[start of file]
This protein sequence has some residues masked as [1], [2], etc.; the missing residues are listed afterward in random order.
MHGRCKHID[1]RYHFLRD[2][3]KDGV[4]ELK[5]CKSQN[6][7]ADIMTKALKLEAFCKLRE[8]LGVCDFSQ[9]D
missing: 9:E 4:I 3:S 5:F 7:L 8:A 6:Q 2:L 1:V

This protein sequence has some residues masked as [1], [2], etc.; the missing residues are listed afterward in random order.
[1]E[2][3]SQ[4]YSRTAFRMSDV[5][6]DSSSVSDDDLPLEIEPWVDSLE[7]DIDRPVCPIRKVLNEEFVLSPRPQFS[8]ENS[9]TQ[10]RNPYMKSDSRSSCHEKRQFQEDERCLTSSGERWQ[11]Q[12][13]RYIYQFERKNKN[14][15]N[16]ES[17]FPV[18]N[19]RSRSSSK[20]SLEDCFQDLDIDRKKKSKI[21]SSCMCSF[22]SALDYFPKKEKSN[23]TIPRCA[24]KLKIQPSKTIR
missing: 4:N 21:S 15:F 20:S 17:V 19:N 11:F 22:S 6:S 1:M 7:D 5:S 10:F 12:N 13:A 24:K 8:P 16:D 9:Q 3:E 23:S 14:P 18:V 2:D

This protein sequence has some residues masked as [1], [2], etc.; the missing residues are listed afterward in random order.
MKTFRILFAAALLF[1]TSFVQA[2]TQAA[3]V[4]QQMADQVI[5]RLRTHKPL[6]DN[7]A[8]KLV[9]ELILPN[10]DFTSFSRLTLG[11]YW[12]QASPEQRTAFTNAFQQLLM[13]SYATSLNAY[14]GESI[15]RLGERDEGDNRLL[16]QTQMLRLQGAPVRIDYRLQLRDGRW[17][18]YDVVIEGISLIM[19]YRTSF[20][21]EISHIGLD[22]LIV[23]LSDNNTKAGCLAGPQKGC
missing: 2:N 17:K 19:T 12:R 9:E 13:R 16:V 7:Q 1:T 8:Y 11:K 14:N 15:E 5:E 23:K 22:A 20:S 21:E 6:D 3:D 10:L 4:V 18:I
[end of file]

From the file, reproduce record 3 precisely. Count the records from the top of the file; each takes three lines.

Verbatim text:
This protein sequence has some residues masked as [1], [2], etc.; the missing residues are listed afterward in random order.
MKTFRILFAAALLF[1]TSFVQA[2]TQAA[3]V[4]QQMADQVI[5]RLRTHKPL[6]DN[7]A[8]KLV[9]ELILPN[10]DFTSFSRLTLG[11]YW[12]QASPEQRTAFTNAFQQLLM[13]SYATSLNAY[14]GESI[15]RLGERDEGDNRLL[16]QTQMLRLQGAPVRIDYRLQLRDGRW[17][18]YDVVIEGISLIM[19]YRTSF[20][21]EISHIGLD[22]LIV[23]LSDNNTKAGCLAGPQKGC
missing: 2:N 17:K 19:T 12:R 9:E 13:R 16:V 7:Q 1:T 8:Y 11:K 14:N 15:E 5:E 23:K 22:A 20:S 21:E 6:D 3:D 10:L 4:V 18:I